Speed dating is a matchmaking practice that involves a series of short “dates” or conversations among people as they rotate from spot to spot at the end of the established interval.

This same “speed dating” set up has worked really well for “speed networking” in the major I advise for, Retail Merchandising and Product Development. This major requires each student to complete a retail internship before graduation and therefore places a large emphasis on Career and Professional Development. Twice a year the department hosts a Retail Summit the day before the Seminole Futures Career Fair. The Retail Summit provides either lunch or dinner followed by a speed networking session with students and retailers. This allows retailers and students the chance to meet each other in a casual setting before going to the more formal career fair the following day. Each retailer (there are generally 15-10 in attendance) has their own table and students travel to each table in groups of 6-8, changing tables every 10 minutes.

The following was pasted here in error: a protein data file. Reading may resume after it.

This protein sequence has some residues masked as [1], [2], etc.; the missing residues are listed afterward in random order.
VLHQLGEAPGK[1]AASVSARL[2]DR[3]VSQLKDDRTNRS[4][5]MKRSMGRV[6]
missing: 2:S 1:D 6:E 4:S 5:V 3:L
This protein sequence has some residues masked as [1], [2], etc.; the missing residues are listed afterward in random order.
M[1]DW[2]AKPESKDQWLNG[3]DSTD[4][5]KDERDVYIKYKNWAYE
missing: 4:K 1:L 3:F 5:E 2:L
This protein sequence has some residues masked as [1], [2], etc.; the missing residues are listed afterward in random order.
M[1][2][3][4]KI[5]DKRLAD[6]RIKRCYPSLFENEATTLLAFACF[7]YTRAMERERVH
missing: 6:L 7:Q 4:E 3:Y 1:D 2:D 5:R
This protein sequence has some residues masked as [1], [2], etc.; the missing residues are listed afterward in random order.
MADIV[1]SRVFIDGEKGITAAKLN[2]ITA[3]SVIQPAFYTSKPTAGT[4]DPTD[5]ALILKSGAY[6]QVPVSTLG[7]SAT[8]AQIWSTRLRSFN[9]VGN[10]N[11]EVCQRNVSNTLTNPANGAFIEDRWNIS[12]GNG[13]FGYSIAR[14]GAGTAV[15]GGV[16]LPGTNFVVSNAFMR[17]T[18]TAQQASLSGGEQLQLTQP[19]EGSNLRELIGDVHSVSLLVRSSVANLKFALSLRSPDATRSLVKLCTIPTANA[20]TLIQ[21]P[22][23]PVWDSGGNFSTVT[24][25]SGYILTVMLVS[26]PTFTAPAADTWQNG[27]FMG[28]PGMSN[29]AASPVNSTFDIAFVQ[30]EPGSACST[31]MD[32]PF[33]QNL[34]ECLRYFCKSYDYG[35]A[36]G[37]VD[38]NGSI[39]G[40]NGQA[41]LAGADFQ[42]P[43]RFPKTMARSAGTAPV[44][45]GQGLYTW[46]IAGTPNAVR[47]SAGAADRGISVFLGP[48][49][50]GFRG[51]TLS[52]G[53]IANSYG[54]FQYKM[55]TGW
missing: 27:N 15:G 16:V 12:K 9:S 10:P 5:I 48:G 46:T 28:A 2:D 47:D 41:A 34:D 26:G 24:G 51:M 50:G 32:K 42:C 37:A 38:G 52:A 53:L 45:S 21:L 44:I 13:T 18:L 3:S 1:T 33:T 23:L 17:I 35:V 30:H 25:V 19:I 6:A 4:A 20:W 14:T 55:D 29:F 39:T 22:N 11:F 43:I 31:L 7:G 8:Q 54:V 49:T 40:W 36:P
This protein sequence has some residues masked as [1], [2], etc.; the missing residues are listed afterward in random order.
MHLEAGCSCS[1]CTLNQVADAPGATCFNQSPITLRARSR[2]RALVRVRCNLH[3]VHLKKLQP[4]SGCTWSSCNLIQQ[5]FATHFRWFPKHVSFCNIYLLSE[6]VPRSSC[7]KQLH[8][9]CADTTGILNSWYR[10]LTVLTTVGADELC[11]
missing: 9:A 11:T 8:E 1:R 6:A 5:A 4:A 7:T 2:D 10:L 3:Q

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After the most recent Summit I asked students their thoughts on this networking event opposed to others they’d attended in the past. Overall, students found this event to be a little less intimidating because the transitions from table to table were built into the event so it made approaching retailers easier. The smaller groups and fast meeting times also made students feel more comfortable. Many students also commented that they liked the fact they were able to talk to numerous companies all in one day and at one location. Students have also attributed many jobs and internships to the Summit because they were able to build foundations and relationships before the much larger Career Fair the following day.

Considering the positive feedback I heard from students, and the success our major has found in placing students, I encourage you to adopt (and adapt) the speed dating model in your own department. It’s efficient, it’s effective, and it’s fun!

This article was authored by Meredith Warren, advisor in FSU’s College of Human Sciences.